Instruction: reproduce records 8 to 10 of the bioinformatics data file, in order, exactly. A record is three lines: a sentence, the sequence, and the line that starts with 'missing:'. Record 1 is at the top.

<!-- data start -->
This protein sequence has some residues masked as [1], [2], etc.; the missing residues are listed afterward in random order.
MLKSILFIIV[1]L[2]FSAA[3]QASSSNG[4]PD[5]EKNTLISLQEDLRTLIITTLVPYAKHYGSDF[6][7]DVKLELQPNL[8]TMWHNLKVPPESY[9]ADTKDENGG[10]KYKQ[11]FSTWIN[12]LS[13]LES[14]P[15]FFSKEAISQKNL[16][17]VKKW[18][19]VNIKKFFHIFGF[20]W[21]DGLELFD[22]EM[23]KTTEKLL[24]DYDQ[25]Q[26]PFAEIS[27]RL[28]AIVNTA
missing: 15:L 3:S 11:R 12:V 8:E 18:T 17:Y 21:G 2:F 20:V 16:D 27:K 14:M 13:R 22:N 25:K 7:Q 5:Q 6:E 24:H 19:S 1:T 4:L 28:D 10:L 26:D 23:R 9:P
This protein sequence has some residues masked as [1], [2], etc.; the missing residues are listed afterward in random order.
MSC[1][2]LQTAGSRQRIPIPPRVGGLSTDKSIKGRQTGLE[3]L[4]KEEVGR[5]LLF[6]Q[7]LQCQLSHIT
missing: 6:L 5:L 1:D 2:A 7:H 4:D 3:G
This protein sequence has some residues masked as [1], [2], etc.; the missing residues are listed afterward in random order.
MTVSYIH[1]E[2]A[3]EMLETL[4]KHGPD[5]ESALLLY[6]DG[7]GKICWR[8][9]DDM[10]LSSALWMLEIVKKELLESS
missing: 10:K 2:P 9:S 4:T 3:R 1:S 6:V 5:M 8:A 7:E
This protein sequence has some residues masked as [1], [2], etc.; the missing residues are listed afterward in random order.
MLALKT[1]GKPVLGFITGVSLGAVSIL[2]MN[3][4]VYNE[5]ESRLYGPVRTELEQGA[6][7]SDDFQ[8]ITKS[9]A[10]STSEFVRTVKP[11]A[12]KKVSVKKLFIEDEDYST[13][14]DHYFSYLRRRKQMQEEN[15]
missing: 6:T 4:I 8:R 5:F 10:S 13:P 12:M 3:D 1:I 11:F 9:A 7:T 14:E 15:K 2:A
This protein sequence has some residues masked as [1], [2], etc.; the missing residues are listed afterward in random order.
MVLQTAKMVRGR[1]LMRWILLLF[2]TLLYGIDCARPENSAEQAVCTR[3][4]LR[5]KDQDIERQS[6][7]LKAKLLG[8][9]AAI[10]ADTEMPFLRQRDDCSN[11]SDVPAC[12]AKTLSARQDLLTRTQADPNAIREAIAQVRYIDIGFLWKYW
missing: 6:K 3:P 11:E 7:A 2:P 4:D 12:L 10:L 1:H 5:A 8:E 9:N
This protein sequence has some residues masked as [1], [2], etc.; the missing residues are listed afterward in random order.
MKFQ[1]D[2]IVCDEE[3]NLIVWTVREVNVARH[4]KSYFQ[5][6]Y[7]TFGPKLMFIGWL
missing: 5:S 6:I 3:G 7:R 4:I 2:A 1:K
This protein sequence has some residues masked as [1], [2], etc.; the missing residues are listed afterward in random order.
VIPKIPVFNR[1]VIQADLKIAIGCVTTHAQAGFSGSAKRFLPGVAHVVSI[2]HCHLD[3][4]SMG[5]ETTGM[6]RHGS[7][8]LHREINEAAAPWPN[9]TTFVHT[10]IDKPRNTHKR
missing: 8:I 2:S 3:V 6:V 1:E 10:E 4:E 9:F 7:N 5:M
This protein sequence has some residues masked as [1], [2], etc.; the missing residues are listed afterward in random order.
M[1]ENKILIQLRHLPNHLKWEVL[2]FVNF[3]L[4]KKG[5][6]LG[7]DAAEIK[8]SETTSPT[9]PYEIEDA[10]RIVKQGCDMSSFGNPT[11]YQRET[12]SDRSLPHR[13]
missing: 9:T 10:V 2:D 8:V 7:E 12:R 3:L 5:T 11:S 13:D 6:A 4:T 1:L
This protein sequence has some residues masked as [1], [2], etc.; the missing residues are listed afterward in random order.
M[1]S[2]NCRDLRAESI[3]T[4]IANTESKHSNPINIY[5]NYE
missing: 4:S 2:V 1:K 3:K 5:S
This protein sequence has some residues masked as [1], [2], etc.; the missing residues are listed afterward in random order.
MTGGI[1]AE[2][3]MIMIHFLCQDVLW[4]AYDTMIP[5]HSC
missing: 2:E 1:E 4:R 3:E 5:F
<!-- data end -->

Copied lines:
This protein sequence has some residues masked as [1], [2], etc.; the missing residues are listed afterward in random order.
M[1]ENKILIQLRHLPNHLKWEVL[2]FVNF[3]L[4]KKG[5][6]LG[7]DAAEIK[8]SETTSPT[9]PYEIEDA[10]RIVKQGCDMSSFGNPT[11]YQRET[12]SDRSLPHR[13]
missing: 9:T 10:V 2:D 8:V 7:E 12:R 3:L 5:T 11:S 13:D 6:A 4:T 1:L
This protein sequence has some residues masked as [1], [2], etc.; the missing residues are listed afterward in random order.
M[1]S[2]NCRDLRAESI[3]T[4]IANTESKHSNPINIY[5]NYE
missing: 4:S 2:V 1:K 3:K 5:S
This protein sequence has some residues masked as [1], [2], etc.; the missing residues are listed afterward in random order.
MTGGI[1]AE[2][3]MIMIHFLCQDVLW[4]AYDTMIP[5]HSC
missing: 2:E 1:E 4:R 3:E 5:F